In an illustration about core aesthetics, a combination of many different items that people consider a part of aesthetic themes.

Does Everything Need a ‘Core’ Aesthetic?

With the rise of social media trends and Pinterest boards that focus on specific themes, everything seems to be done for the clout nowadays.
October 13, 2022
10 mins read

Considering something to be aesthetically pleasing is by no means a novel concept. The term “aesthetic” was popularized in the 18th century by philosophers during the British Enlightenment, and it has its roots in the Greek language. Even today, however, the word is still associated with the nature of beauty and why individuals find certain things appealing. In recent years, social media has popularized the presentation of different aesthetic categories with the suffix “-core.”

The word “core” is considered to be the most central, vital component of something, and likewise, aesthetics like cottagecore or nostalgiacore have themes like cottage-style living or nostalgic childhood items, respectively, as the core of their aesthetic category. People have always been obsessed with having an aesthetic, be it the goth aesthetic that prevailed pre-2000s or the dark academia aesthetic that holds vast popularity today.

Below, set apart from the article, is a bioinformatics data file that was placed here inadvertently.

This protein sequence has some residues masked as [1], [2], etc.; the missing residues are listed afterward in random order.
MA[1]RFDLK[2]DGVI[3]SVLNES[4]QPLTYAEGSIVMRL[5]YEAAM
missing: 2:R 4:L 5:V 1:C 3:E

Visiting social media sites like Twitter, Instagram and TikTok will invariably lead to the infiltration of aesthetics on users’ feeds. As a result, hundreds of new aesthetic types have emerged. Within the last year, “clean girl” aesthetics, “teenage dirtbag” aesthetics and so many more have been developed and fine-tuned. Other examples include e-girl, indie or indiecore, cybercore, glitchcore and spacecore, and all of them tend to revolve around specific images, colors, styles and themes.

-Core: Harmful or Helpful?

With all social media trends, one must consider whether engaging with them would be healthy or damaging, and aesthetics are no different. On one hand, having the ability to adopt interesting and enjoyable labels can be incredibly beneficial to personal growth and happiness. Labels for gender, sexuality and other identities allow for interpersonal connections, and labels for a central theme of beauty or visual appeal can help to do the same. Many communities have formed around aesthetic labels, such as early punk scenes and emo culture.

However, it’s worth contemplating whether the emergence of so many labels at once is good, as people often incorporate them into their core beliefs and personality. Various communities online have had to confront the question of harmful -core aesthetics, including why they are harmful and how the adoption of certain aesthetics is becoming a toxic social force. For example, some people now force themselves to fit into the specific criteria of a core aesthetic and try to make it their entire identity.